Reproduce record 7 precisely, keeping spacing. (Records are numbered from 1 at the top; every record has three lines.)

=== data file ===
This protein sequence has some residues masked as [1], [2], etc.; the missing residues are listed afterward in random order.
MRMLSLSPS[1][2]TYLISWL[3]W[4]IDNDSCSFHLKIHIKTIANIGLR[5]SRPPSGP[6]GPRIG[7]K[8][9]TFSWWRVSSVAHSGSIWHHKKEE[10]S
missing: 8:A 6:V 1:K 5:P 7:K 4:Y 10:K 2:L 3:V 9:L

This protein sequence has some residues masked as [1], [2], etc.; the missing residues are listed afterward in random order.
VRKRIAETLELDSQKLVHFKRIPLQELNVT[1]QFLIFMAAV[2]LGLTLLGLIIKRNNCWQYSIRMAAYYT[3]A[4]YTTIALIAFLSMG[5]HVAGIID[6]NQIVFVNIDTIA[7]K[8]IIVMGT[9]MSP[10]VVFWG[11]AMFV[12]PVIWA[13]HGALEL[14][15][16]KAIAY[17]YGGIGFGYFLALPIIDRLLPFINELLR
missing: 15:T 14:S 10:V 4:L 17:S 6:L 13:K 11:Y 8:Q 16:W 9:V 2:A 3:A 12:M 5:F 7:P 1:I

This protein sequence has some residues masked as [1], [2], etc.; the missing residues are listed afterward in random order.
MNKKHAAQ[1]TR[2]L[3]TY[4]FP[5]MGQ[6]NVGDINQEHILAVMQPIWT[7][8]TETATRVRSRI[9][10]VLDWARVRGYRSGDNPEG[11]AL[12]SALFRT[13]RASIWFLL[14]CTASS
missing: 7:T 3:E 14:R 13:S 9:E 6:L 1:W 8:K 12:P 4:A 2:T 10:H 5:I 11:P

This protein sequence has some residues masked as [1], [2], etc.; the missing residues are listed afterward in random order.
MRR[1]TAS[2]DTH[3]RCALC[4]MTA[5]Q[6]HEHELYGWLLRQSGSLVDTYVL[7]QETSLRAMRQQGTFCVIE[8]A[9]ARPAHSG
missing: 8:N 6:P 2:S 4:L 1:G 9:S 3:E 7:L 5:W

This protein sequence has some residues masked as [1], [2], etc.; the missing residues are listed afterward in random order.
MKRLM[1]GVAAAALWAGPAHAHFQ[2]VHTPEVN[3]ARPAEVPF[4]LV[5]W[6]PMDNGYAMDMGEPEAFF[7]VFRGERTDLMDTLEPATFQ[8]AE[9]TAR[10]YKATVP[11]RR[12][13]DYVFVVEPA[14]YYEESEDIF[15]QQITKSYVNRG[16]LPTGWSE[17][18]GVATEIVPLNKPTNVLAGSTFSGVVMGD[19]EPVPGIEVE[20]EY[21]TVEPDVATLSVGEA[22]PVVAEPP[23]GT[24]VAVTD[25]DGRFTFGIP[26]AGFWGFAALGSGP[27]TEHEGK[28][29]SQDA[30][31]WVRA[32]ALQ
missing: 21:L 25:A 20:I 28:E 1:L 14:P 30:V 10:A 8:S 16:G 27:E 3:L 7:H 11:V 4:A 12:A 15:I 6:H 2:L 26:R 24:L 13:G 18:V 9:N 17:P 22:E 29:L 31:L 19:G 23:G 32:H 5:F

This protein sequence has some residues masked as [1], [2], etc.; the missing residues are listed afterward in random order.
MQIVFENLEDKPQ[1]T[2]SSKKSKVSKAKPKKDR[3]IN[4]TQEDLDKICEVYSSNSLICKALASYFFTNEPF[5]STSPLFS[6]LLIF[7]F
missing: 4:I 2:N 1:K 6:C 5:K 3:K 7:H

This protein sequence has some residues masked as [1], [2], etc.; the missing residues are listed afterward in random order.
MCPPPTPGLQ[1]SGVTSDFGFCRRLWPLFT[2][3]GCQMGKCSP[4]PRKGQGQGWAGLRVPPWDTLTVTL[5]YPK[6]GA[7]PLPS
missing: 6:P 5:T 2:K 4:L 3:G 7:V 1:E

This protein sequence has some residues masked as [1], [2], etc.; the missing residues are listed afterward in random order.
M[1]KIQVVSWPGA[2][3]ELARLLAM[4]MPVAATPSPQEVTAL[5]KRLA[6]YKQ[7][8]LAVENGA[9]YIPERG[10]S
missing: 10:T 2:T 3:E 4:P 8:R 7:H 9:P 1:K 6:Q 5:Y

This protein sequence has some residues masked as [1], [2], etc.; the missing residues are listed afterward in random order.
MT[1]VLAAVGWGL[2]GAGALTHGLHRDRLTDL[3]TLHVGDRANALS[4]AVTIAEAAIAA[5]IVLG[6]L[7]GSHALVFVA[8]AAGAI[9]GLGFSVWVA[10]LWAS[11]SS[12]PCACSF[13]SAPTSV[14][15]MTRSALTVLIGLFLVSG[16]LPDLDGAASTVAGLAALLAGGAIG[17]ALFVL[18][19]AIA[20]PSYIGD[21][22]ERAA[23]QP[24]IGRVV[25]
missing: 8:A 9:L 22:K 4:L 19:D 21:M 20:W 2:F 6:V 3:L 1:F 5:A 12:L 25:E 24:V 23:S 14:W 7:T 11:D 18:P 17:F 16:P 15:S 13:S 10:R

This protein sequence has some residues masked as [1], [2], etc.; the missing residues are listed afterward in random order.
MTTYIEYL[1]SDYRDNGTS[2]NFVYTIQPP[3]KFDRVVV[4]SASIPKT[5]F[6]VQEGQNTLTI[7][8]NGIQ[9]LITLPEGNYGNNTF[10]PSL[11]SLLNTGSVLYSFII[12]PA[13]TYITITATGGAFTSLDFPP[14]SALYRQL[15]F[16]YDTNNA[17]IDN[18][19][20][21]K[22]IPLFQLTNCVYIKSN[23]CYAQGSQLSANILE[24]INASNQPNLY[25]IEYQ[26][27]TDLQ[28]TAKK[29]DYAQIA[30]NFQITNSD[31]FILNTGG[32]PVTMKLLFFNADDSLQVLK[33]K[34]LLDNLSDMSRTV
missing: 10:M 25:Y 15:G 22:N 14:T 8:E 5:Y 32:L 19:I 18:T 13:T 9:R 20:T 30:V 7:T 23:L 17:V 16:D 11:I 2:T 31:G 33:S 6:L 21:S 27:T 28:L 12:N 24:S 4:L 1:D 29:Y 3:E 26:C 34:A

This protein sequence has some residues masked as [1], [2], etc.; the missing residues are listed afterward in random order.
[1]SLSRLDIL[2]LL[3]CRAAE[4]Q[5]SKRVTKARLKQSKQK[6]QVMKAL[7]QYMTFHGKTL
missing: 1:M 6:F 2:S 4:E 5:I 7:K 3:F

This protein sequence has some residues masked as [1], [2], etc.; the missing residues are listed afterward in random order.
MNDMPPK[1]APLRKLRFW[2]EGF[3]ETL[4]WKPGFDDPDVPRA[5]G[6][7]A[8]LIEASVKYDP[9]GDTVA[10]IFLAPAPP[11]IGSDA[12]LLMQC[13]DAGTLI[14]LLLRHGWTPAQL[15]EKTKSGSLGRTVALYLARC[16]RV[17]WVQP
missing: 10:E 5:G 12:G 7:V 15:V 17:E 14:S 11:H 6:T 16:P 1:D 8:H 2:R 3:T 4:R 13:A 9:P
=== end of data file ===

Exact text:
This protein sequence has some residues masked as [1], [2], etc.; the missing residues are listed afterward in random order.
MCPPPTPGLQ[1]SGVTSDFGFCRRLWPLFT[2][3]GCQMGKCSP[4]PRKGQGQGWAGLRVPPWDTLTVTL[5]YPK[6]GA[7]PLPS
missing: 6:P 5:T 2:K 4:L 3:G 7:V 1:E